J e! Section D Page 6B Weather Frozen joy unbap Journal anb tar sXZ See Col. 5 TtTTTT 10 Sections 170 Pages, Lincoln, Neb., November 12, 1978 Cart er irks farmer JCTJtUTO . veios meat imiori bill WASHINGTON (AP) - President Carter raised the ire of farmers, textile makers and student nurses Saturday by vetoing three bills, signaling once more his determination to curb inflation. In a series of actions aimed at controlling inflation, Carter also announced plans to keep feedgrain prices from rising by more than approximately 5 percent in the next two years. The president's moves came well ahead of a midnight deadline for vetoing legislation enacted by the 95th Congress, which adjourned Oct. 15 at the end of an around-the-clock lawmaking weekend. The White House announced that Carter had vetoed: A bill that would have restricted his ability to permit imports of cheap foreign beef. A measure that would have forbidden him to lower tariffs on imported textiles. A bill authorizing spending "far in excess" of that requested by the administration for student nurse training. Carter also decided against imposing tighter production controls on already abundant supplies of corn and other feed-grains. Carter's action is projected to hold the average increase in corn prices to about 1 percent by next October and 4.4 percent in the year after that, given normal weather. Tighter controls, by limiting production, would have led to greater price increases. The president has vetoed 19 bills during his administration six regular vetoes and 13 pocket vetoes. "These actions are a clear indication the federal government is prepared to do its part to reduce inflation," Carter said of Saturday's vetoes. He said "no part of our economy can be exempt" if the nation is to reduce inflation. The beef-import bill was enacted after Carter enraged many cattlemen last summer by allowing a slight increase in imports after a record increase in domestic beef prices. The measure vetoed Saturday would have revoked the president's authority to allow more beef to be imported from abroad in times of shortages such as those projected for the next 12 months. It would have substituted a rigid "countercyclical" formula for setting import levels. Carter said the bill "would have deprived me and future presidents of a major anti-inflation tool." the president said the textile bill would have tied his hands in current trade negotiations and probably would have prompted a trade war. Stuart Kizenstat, Carter's chief domestic policy adviser, said the bill "would probably have cause the collapse of the trade talks, or certainly would have threatened it." Kienstat said the authorization of $200 million a year for student nurse training was far above the $20 million figure proposed by Carter. That kind of spending, he said, would have hampered Carter's efforts to trim the federal deficit. The president has promised to reduce the deficit from $38 billion to something less than $30 billion next year. But the trio of pocket vetoes prompted immediate criticism by various interest groups. Richard A. McDougal, president of the National Cattlemen's Association in Denver, Colo., said the veto of the Meat Import Act will lead to higher beef prices -not lower prices because cattlemen will be afraid to expand production with the threat of "politically motivated" import expansion hanging over their heads. "The administration's decision appears to have been based more on short-term political expediency than on long-term good," McDougal said in a statement released here. "The bill actually was anti-inflationary." Farm groups faced with record harvests and huge grain surpluses this year had urged Carter to tighten federal controls on production of corn and other feedgrains to increase prices. But the president announced instead that the controls would remain essentially unchanged in 1979, requiring farmers to idle 10 percent of their land in "set-aside" to qualify for basic federal subsidies and another 10 percent of their land in "diversion" if they wish to qualify for additional payments. The administration's farm economists project that Saturday's action will raise the price of corn to about $2.14 a bushel in the year ending Sept. 30, 1980. That is an average increase of roughly 2.5 percent a year, far below the 5.75 percent increase which is targeted for other goods and services under the president's voluntary anti-inflation price standards. Eizenstat said he could not estimate how much the vetoes might affect prices at the supermarket level, because of the many variables involved in making com into breakfast cereal or pork chops. "Who the hell knows?" he asked. Related story Page 2B. ; V,; . Jl ft r r' vf "IVx" 4.4.. K. I 1 1 j m t .-.,.,4:.-. - vv W,fc f I'll 1 f ri . v"ri: - isi. if j t Pillen (29), George Andrews (96), Kerry Weinmaster (51), Dan Pensick (93) and Rod Horn (55) ture coverage see Page 6B and Pages 6-7D. lit i i fir . v i riff' ?Kv"!r - i I STAFF COLORPHOTO BY HARALD DREIMANIS There's no doubt about who's No. 1 ! Husker Black Shirts Bruce Dunning (40), (from left) Jim celebrate the 17-14 win over top-ranked Oklahoma Saturday at Memorial Stadium. For more pic- Husker victory should lock up Orange Bowl bid By Viroll Parker Sports Editor Did Nebraska's stirring victory over Oklahoma assure the Cornhuskers a New Year's Day date in Miami for the Orange Bowl, regardless of what might happen in next week's regular-season finale against Missouri? "It should, as far as I'm concerned," Husker head Coach Tom Osborne declared after Saturday's 1714 triumph over the Sooners. "I'd certainly be mad if they don't invite us. We are assured of at least a tie for the Big Eight Conference championship and they (members of the Orange Bowl selection committee) told me Friday it would be very unusual if they didn't take the winner of this game." One Orange Bowl berth automatically goes to the Big Eight champion. A Nebraska victory over Missouri in Lincoln next Saturday would leave no doubt. But a loss, assuming Oklahoma beats Oklahoma State the same day, would leave the Huskers and Sooners tied for the top spot. In that case, the Orange Bowl committee could select either team and in the past the winner of the head-to-head matchup has been chosen. "Their committee is going to have a meeting Monday," Osborne said. "They can't make an official invitation at that time (bowl bids are not allowed until 6 p.m. next Saturday), but I would expect them to announce we will be their choice after our win today." More speculation is centered around which team would be Nebraska's opponent. The Orange Bowl always tries to entice the highest-rated team (from the Associated Press poll) possible. That would likely mean Perm State, the only undefeated major college team remaining in the country. Coach Joe Paterno's Nittany Lions came from behind Saturday to nip North Carolina State, 19-10. "I've quit trying to guess what the voters will do," admitted Herschel Nis-senson, AP's top college football writer, in Lincoln for the Nebraska-Oklahoma shootout. "We dont even know if Penn State will be No. 1 next week. Nebraska (No.-4) just beat No. 1. Then there is Alabama (ranked third in the latest poll). They beat Nebraska and won impressively (31-10) over LSU Saturday. You can't figure out what the voters will do. Alabama lost to USC, yet has been ranked ahead of the Trojans for a month now." Some writers and bowl officials believe Paterno, if his team gains the No. 1 spot next week, might be reluctant to risk that ranking against Nebraska now the hottest team in the country. Then there, is the business of last year, when Paterno felt he was snubbed by the Orange Bowl. "I know Joe quite well," Nissenson says, "and I don't think he would duck anyone. He'll want to play the highest-rated team he can. Otherwise, there might be some anti-Penn State sentiment among some of the voters." The "snub" occurred when the Orange Bowl made its invitations on the first legal Saturday of last year. "Penn State still had Pittsburgh to play," Nissenson recalls. "Oklahoma and Arkansas were the highest-rated teams available to them at the time. Paterno felt they should have waited." Penn Stale later ac cepted a bid to play in the Fiesta Bowl, where the Nittany Lions registered a 42-. 30 win over Arizona State. Nissenson says a possible Nebraska-Penn State matchup could be complicated by voting next week. "What if Penn Slate is No. 1 and Alabama No. 2," he suggests. "If Alabama gets in the Sugar Bowl, then Paterno would probably go there in order to meet the highest-ranking team." Bear Bryant's Crimson Tide may not have the chance for such a game. Georgia is tied with Alabama for the Southeastern Conference lead. Both are unbeaten, yet don't meet this season. But if Georgia gets by Auburn, its final league opponent, the Bulldogs will get the Sugar Bowl nod which goes to the SEC champ since they have not been to that bowl as recently as Alabama. That could leave Alabama on the outside looking in as far as a major bowl is concerned. One possibility, easily overlooked, is an Alabama-Georgia meeting in the Sugar Bowl. "Bear Bryant manipulates a lot of things and who is to say he can't pull off such an intra-conference matchup," one bowl official specutlated. "I don't even think television would squawk that much because they consider Alabama a national drawing card, no matter who it plays." Sugar Bowl President Robert Fa-bacher envisions getting Penn State to his bowl game, however. "Had Oklahoma remained No. 1, I'm sure Penn State would have wanted to go to the Orange Bowl," he said Saturday. "But, the Ne braska win makes the Orange Bowl picture a little different now, so I suppose it changes the picture for us too. I would have to say it does make things a little more exciting." Oklahoma was in danger of missing a major bowl bid after losing to the Huskers. The Sugar Bowl would not likely want a team that lost to a team Alabama has already beaten and the Cotton Bowl wasn't interested in what looked like a Texas-Oklahoma rematch. That picture has changed now, however, after Houston dumped the Longhorns and becomes the Cotton Bowl host. As always, the complex bowl situation is a giant jigsaw puzzle. No one will know officially where the pieces fit together until next Saturday. When victory was toasted, the savoring had just begun , inside By Bill Kreifel "Big Red" may have been the predominant color in NU's Memorial Stadium Saturday, but for some 4,000 fans from a ways south of here, the true hue was blue. Blue from the chilling north wind that sliced through the crowd of faithful Okla-homans like Richard Berns sliced through the Sooner defense. And blue because he did it. They watched with slight smiles of understanding as ecstatic Nebraskans ravaged the stadium's goal posts and pounded congratulations on their victorious warriors' backs. But as the Okies filed from the stands - with joyous delirium engulfing Comhusker fans all around them somberness hung heavy. Yet one common denominator prevailed. They knew, as did celebration bound Nebraskans that they'd just seen quite a gridiron contest. Wesley Evans of Collinsville, Okla., called it "great" and Larry Meier of Wayne said it was "beautiful." K.G. and Donna Hunt of Oklahoma City described it as a "very good, hard-fought" affair, while Bob and Linda Munger of Lincoln proclaimed it "super." Perhaps Joe Vosoba of Wilber summed it up best: "It was a helluva football game." Vosoba noted during half time he hadn't seen fellow Comhusker supporters so pumped up with excitement all year. Of course, he hadn't yet seen them at game's end. Emotions erupted as throngs of young fans poured onto the Astro Turf before the final gun. Husker players were mobbed as they themselves danced with joy, their waving fingers proclaiming, "We're Number One." And as for the goal posts. Well, nearly everyone knew what would happen to them if Nebraska won, and it did. But fewer folks knew they were destined to become giant batons in spontaneous parades through downtown and the campus, trod to the tune of Husker fight songs provided by an accompanying NU marching band. Overjoyed and shouting, red-clad pedestrians waggled their "Number One" fingers at passing cars, occupants waving back and honking in equally happy response. Lincoln nightspots and watering holes filled to their brims, according to police, although no serious incidents were reported. The big game was over and victory had been tasted. But the savoring had only begun. Weather: Page 9B Tonight: 60 precipitation chance Monday: Cloudy, cold Monday's high 40UC), low 30 (-1C) . As a youth, David Murdock listened to his father's sales pitches and learned; today he controls one of the largest one-man conglomerates in America. Page 4C. An increasing number North Americans and Western Europeans have gone to Thailand and become monks, seeking the Buddhist way to peace and wisdom. Page 2A. There's a simple reason the members of the University of Nebraska-Lincoln women's Field Hockey Club have been willing to fight obstacles to keep playing they love the sport. Page IE. Thousands of Americans Saturday were reported leaving Iran amid growing violence as troops led by a general arrested a top opposition leader. Page SA. Secretary of State Cyrus Vance and Israeli Prime Minister Menachem Begin scheduled an airport meeting in New York Sunday while the United States intensified Mideast peace negotiations Saturday with Israeli and Egyptian diplomats. Page 3A. Nearly half of the people contacted in a statewide Poll of Nebraska Opinion say they're just able to jog in place on the treadmill of inflation, and a strong 31 percent say their personal economic condition is worse than it was a year ago. Page 1A. INSIDE YOU'LL FLVD Action Line 9B Bankruptcies. ...4C Citv Agendo. ...10B County AgendalOB Deaths 9B Editoria 4,5A Form 5C Finonciol 4-7C Home. Yard... 16-17D Living Sec. E Mailawoy... 13,140 Outdoor 140' Religion 2,3C Sports Sec. D Statehouse 38 Things to Do... JIB Want Ads.Sec. F,G Weather 9B FOCUS: Section II Art.. ..7 Theater 5 Auto Album 8 Things to Do 2 w Travel 11 Crossword 10 Movies 2-4 Music 6 Old Nebraska.... 10 Stamps 9 Television Section TV programil-12 Radio 11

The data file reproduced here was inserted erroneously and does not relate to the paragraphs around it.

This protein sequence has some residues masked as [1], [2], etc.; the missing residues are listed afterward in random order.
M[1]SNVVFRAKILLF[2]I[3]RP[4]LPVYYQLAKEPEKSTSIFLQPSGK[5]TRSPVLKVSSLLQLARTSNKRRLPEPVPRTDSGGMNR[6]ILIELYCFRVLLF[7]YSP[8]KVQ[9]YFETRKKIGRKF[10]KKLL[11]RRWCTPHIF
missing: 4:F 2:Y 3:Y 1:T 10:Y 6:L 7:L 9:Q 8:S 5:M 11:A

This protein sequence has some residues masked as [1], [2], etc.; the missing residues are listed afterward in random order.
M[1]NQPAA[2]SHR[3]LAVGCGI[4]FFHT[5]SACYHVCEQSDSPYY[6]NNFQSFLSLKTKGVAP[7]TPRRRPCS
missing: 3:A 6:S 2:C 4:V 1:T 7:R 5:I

Clipped articles people have found on this page

Get access to

  • The largest online newspaper archive
  • 22,300 newspapers from the 1700s–2000s
  • Millions of additional pages added every month

Publisher Extra® Newspapers

  • Exclusive licensed content from premium publishers like the Lincoln Journal Star
  • Archives through last month
  • Continually updated

Try it free